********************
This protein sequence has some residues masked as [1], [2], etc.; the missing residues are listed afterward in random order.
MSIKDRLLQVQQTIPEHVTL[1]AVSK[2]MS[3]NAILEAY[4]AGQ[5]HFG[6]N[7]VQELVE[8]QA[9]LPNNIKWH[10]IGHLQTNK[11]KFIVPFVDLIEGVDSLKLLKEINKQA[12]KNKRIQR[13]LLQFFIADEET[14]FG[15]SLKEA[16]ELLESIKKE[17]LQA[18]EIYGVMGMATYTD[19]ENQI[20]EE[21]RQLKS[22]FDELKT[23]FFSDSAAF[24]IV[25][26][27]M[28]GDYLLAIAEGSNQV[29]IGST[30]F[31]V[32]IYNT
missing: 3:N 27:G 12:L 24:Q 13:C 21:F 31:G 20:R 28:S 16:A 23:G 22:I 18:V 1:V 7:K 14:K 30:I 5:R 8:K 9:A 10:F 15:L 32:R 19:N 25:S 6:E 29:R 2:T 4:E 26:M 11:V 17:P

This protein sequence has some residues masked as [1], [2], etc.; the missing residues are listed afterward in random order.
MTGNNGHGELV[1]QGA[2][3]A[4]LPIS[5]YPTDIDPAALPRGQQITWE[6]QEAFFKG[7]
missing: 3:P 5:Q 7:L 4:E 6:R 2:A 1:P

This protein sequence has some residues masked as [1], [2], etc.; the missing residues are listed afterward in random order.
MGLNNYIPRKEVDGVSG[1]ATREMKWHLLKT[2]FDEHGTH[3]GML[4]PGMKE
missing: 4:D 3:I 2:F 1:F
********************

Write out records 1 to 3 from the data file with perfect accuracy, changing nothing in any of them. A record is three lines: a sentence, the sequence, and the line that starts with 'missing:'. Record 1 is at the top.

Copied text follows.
This protein sequence has some residues masked as [1], [2], etc.; the missing residues are listed afterward in random order.
MSIKDRLLQVQQTIPEHVTL[1]AVSK[2]MS[3]NAILEAY[4]AGQ[5]HFG[6]N[7]VQELVE[8]QA[9]LPNNIKWH[10]IGHLQTNK[11]KFIVPFVDLIEGVDSLKLLKEINKQA[12]KNKRIQR[13]LLQFFIADEET[14]FG[15]SLKEA[16]ELLESIKKE[17]LQA[18]EIYGVMGMATYTD[19]ENQI[20]EE[21]RQLKS[22]FDELKT[23]FFSDSAAF[24]IV[25][26][27]M[28]GDYLLAIAEGSNQV[29]IGST[30]F[31]V[32]IYNT
missing: 3:N 27:G 12:L 24:Q 13:C 21:F 31:G 20:R 28:S 16:A 23:G 22:I 18:V 1:V 7:K 14:K 30:I 5:R 8:K 9:A 10:F 15:L 32:R 19:N 25:S 6:E 29:R 2:T 4:E 26:M 11:V 17:P

This protein sequence has some residues masked as [1], [2], etc.; the missing residues are listed afterward in random order.
MTGNNGHGELV[1]QGA[2][3]A[4]LPIS[5]YPTDIDPAALPRGQQITWE[6]QEAFFKG[7]
missing: 3:P 5:Q 7:L 4:E 6:R 2:A 1:P

This protein sequence has some residues masked as [1], [2], etc.; the missing residues are listed afterward in random order.
MGLNNYIPRKEVDGVSG[1]ATREMKWHLLKT[2]FDEHGTH[3]GML[4]PGMKE
missing: 4:D 3:I 2:F 1:F